The key principles of food labelling law aim to provide consumers with accurate, clear and easy-to-understand information to allow them to make an informed purchasing decision, and to provide information to enable consumers to store and prepare the food safely.
Not only do labelling regulations govern what is displayed on a label, but they also protect consumers from being misled as to the nature of the food, including its origin. These protections relate to the information, imagery on the label and even the overall presentation and advertising of a product.
Is it British?
Under the FIC (Food Information to Consumers regulations), there is a mandatory requirement to label the origin of meat from pigs, sheep, goats and poultry. This means that unprocessed product, sold in packaging, in-store or to caterers, must be labelled with details of where the animal was reared and slaughtered.
The term ‘origin’ should only be used if the animal was born, reared and slaughtered in the same country. For other sectors, there are specific marketing standards which lay out the requirements to label the origin of the product. These sectors include fruit, vegetables, eggs and beef.
The definition of ‘origin’ within the FIC regulations was until fairly recently the last place of substantial change. This meant that there used to be a loophole under which a processed product could be labelled ‘British’ if its main ingredient was imported and processed in the UK. New origin rules came into force in 2020 that closed this loophole.
Now, where the country of origin indicated on a label is different to the origin of its primary ingredient, the country of origin of the primary ingredient must also be labelled. For example, the labelling for a ‘British Shepherd’s Pie’ made with lamb mince from New Zealand must also provide the country of origin for the lamb mince on the pack in the same field of vision.
Misleading, mislabelled products
Splashed over Twitter, we have seen examples of mislabelled products including ‘British carrots’ from Spain and ‘British mushrooms’ from Poland. Many of these cases are caused by labelling errors at the processing or packaging stage, rather than by the retailer purposely trying to mislead the consumer.
That’s not to say that the retailer doesn’t have a responsibility to ensure the correct quality control measures and checks are in place to prevent these errors reaching the shelf. This is where farmers can continue to spot these labelling errors and hold the supply chain to account.
A grey area
There are product labels that sit in a grey area where it’s a matter of opinion on whether it is misleading or not. There are regulations protecting consumers from falsely described or presented foods, and it is primarily down to Trading Standards to enforce the law. What can you do there? Report it to Trading Standards and highlight to the retailer – they are more likely to listen to consumers. Finally, send examples to the NFU. We can raise issues with our retail contacts and use poor labelling examples in our lobbying work.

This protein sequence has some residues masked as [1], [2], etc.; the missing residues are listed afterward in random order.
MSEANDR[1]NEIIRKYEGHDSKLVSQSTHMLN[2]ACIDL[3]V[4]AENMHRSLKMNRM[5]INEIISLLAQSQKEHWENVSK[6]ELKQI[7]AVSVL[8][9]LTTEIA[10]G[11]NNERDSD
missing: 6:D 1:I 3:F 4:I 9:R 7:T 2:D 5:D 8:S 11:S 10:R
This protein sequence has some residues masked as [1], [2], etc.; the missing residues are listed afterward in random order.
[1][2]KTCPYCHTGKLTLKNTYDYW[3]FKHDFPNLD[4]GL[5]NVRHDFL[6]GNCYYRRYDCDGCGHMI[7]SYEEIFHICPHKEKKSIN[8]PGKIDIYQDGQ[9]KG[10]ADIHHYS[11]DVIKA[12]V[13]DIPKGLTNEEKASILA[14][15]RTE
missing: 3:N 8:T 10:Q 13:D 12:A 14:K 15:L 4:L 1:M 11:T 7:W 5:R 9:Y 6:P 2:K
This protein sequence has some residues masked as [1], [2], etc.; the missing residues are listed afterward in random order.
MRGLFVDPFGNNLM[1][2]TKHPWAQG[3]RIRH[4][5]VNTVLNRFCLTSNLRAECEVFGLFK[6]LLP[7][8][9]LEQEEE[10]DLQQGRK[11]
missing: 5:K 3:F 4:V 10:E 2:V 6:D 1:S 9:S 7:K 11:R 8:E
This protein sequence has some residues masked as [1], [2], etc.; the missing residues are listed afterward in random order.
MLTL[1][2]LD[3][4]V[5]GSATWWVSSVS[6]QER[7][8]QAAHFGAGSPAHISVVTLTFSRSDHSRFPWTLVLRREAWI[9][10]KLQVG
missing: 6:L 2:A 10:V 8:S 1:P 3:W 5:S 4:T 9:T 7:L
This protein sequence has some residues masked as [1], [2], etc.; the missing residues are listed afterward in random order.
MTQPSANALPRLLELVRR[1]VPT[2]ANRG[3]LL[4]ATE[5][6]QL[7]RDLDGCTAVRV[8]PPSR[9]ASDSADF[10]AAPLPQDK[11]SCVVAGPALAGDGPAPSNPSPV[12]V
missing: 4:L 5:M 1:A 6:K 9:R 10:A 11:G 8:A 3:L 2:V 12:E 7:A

Future labelling policy
There is still scope to strengthen labelling regulations, for example in relation to country of origin labelling on processed meat and dairy products, labelling online and protections for meat and dairy terms. The NFU Food Business Unit continues to monitor labelling and is looking for opportunities to drive the appetite to change the rules.
Defra is currently focussed on the following areas:
The government believes there is a public appetite for improved animal welfare labelling, however it has recently shelved plans to consult on a mandatory welfare labelling framework as it doesn't consider this the right time to reform labelling for animal welfare. Defra will continue to explore how to improve food information and raise animal welfare standards.
The government plans to develop a mandatory methodology that must be used for those wanting to use eco labels or make sustainability claims.
The government is exploring whether country-of-origin rules can be strengthened by mandating how and where data is displayed.
The government is considering whether the current regime could be strengthened to support consumers in making healthier choices.
We are working hard to ensure that the NFU’s views on labelling policy are well represented. In the background, we are preparing evidence to ensure that any future plans for labelling from Defra are fit for purpose.
It is important that any labelling legislation is meaningful to consumers and enables them to make informed choices about the food they eat. We must not lose sight of the complexities of farming systems and simplifying information about welfare and the environment may actually leave consumers more confused.